How to play Cribbage

Cribbage header

The card game cribbage, or crib, is popular in English speaking countries and is thought to have been invented in England in the early 17th century. The game is a staple for us here at Hitch-Hikers Handbook and is a legacy of Jon‘s grandmother who has been playing him, and beating him, at crib since he was a child.

The game is usually played by 2 players, although 3 & 4 person variants exist, and the object of the game is to score 121 points. Points are scored by card combinations adding up to 15, pairs, runs and flushes as well as the appearance of jacks at certain points of the game.


Crib can be divided into 3 stages: the deal, pegging and the show. To begin, each player is dealt 6 cards (5 in the 3 or 4 player variants) from which they choose 4 cards to keep. The discarded cards are then added to the ‘box’ for the dealer to use as an extra hand later. The player to the left then cuts the deck (“the cut”) which marks the end of the first stage of the game.

Pegging is begun by the player to the left laying a card open face on the table. Each player lays one card consecutively until the count (the accumulative adding of the cards) reaches 31 or the closest possible to this number. Two points are won by making the count to 15, 31 or by pairing the previous card. One point for each card informing a run (i.e. 4,5,6) and for laying the last card closest to 31. Once 31 (or the nearest possible number) has been reached, the cards are turned over and the process is repeated.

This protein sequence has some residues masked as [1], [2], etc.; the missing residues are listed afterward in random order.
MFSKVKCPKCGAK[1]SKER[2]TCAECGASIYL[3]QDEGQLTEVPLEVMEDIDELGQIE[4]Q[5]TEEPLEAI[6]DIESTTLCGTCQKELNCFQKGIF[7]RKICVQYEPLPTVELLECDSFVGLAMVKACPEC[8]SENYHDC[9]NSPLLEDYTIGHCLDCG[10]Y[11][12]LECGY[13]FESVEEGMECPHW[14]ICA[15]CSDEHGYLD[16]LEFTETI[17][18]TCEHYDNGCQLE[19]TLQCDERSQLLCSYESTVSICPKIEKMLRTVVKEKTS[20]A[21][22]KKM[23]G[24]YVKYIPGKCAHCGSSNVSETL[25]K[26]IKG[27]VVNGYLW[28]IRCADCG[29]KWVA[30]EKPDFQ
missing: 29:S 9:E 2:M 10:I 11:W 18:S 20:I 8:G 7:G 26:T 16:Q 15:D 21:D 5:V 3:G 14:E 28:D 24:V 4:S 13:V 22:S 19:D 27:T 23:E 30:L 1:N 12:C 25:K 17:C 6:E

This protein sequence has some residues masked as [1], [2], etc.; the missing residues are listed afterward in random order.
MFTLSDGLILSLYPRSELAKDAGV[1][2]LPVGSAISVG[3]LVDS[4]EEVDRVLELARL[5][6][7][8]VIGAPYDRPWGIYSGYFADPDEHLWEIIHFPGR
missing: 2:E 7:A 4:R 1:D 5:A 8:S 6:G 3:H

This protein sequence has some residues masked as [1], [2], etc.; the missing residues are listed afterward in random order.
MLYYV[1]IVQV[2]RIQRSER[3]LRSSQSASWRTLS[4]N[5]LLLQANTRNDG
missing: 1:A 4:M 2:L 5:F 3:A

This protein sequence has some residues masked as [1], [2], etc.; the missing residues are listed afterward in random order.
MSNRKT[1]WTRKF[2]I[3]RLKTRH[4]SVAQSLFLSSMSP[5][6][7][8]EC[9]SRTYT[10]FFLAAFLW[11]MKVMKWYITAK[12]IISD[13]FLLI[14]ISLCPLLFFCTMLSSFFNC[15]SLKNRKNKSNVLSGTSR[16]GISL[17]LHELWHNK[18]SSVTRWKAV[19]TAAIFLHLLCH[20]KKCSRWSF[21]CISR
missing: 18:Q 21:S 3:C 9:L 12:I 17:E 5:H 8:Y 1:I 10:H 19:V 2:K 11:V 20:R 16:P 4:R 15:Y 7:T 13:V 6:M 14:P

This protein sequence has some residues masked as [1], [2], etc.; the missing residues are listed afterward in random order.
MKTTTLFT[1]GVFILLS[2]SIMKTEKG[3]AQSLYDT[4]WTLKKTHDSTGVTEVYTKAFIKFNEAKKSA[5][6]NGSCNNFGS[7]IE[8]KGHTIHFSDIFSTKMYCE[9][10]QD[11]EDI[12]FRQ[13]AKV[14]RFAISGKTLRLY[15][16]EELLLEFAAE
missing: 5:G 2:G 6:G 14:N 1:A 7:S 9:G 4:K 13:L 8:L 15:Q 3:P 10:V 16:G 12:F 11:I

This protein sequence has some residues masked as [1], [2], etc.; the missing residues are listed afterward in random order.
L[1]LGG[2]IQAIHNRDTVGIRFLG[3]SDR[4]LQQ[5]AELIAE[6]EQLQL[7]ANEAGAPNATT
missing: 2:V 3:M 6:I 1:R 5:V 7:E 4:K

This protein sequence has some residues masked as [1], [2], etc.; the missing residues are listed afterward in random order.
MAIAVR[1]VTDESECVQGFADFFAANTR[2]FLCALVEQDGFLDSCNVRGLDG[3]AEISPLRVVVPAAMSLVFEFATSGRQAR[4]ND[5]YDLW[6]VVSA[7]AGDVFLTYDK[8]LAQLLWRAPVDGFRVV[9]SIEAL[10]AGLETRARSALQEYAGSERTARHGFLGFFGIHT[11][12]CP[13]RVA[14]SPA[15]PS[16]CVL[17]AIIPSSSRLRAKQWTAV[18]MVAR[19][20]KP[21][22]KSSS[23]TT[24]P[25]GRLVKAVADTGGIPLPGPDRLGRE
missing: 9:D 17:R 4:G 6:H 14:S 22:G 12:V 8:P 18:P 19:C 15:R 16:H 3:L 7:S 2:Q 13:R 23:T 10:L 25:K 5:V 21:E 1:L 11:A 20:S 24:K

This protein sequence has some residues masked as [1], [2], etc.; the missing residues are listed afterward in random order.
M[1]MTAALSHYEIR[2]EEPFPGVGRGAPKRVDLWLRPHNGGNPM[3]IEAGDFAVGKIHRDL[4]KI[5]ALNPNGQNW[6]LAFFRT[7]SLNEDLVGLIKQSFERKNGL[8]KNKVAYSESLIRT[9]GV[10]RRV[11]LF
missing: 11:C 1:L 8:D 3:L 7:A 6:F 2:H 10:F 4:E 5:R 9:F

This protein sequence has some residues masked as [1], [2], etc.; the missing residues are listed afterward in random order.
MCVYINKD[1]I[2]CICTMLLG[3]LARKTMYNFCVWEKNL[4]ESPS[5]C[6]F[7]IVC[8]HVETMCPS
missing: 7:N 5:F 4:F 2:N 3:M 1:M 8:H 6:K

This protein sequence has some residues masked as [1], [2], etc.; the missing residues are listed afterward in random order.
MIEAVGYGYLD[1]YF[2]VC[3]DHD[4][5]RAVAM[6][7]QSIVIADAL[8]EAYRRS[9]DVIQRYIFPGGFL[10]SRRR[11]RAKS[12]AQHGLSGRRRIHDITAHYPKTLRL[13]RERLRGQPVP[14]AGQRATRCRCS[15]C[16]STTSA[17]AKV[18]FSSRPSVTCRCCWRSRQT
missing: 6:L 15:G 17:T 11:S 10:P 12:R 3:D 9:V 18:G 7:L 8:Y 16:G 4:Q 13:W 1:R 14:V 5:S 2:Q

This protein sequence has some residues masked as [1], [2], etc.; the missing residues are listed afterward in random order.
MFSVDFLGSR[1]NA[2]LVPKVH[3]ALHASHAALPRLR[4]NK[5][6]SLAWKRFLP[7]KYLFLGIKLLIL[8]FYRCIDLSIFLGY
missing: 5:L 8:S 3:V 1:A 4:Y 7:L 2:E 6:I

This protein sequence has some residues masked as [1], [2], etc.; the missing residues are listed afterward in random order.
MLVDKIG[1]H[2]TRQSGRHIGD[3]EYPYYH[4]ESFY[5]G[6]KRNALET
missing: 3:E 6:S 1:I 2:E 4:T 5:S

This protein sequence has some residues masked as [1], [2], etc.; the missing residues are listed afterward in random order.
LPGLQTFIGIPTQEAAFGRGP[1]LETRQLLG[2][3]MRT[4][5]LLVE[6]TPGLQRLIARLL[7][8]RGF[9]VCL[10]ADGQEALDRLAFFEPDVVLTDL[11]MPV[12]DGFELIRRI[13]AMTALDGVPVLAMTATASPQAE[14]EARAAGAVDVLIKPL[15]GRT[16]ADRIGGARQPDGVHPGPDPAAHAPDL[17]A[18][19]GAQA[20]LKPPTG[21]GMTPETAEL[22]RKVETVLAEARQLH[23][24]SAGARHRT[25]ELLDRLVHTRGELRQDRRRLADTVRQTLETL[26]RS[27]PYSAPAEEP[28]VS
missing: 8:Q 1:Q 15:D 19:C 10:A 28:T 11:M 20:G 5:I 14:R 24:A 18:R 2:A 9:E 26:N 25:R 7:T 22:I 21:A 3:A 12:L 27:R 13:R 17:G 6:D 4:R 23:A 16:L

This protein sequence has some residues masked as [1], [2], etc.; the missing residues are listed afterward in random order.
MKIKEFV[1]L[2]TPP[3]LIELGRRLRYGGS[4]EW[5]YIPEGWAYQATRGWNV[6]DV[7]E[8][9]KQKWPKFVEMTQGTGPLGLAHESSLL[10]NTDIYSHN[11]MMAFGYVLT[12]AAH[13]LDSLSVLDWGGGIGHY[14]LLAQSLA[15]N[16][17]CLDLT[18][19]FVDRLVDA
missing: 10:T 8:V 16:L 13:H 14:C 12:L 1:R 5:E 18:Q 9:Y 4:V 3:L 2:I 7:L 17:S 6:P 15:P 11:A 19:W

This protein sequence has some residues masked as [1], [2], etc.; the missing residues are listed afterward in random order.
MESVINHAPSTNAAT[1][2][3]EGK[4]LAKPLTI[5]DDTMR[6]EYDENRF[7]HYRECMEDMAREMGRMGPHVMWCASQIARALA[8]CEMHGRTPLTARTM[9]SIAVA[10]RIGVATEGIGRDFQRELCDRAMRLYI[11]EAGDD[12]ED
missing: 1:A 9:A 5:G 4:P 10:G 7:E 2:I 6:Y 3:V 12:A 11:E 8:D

The final part of the game is the count. Each player’s hands are used in conjunction with ‘the cut’ card drawn at the beginning. Two points are scored for all combinations of 15 (i.e. 8+7; 1+4 + any face card) and all pairs (2,2,2=6 points 3,3=2 points). One point is scored for each card of a run (A,2,3 = 3 points 7,8,9,10,J = 5 points) and of a flush (3,8,Q,K = all diamonds/hearts etc..). The dealer shows his hand last and also uses the cards from the ‘box’ to make another hand.

The game is visually known for its distinct scoring board, which is also the object in our Cultural Relay Project, comprising of a traditional wooden, rectangular shape dotted with holes (streets) on which the score is kept.

So, is that all clear? If not, then watch the second edition of our Cultural Relay Project below to help you get to grips with this most English of games …

written by: Jon


Cribbage - Pinterest

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